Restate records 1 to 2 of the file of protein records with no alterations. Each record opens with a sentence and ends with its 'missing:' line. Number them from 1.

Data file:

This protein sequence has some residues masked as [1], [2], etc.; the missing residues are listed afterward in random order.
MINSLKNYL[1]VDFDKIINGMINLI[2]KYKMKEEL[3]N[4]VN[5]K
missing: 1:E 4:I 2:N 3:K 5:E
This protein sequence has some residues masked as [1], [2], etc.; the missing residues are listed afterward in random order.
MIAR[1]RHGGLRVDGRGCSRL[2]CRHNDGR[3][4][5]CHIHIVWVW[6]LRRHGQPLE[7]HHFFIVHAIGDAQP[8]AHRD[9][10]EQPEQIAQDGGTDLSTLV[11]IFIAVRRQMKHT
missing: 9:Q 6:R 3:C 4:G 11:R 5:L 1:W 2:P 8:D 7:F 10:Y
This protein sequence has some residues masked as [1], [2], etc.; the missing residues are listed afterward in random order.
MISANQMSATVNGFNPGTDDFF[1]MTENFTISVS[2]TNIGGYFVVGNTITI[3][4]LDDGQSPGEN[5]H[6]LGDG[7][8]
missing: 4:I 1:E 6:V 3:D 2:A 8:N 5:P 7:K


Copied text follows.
This protein sequence has some residues masked as [1], [2], etc.; the missing residues are listed afterward in random order.
MINSLKNYL[1]VDFDKIINGMINLI[2]KYKMKEEL[3]N[4]VN[5]K
missing: 1:E 4:I 2:N 3:K 5:E
This protein sequence has some residues masked as [1], [2], etc.; the missing residues are listed afterward in random order.
MIAR[1]RHGGLRVDGRGCSRL[2]CRHNDGR[3][4][5]CHIHIVWVW[6]LRRHGQPLE[7]HHFFIVHAIGDAQP[8]AHRD[9][10]EQPEQIAQDGGTDLSTLV[11]IFIAVRRQMKHT
missing: 9:Q 6:R 3:C 4:G 11:R 5:L 1:W 2:P 8:D 7:F 10:Y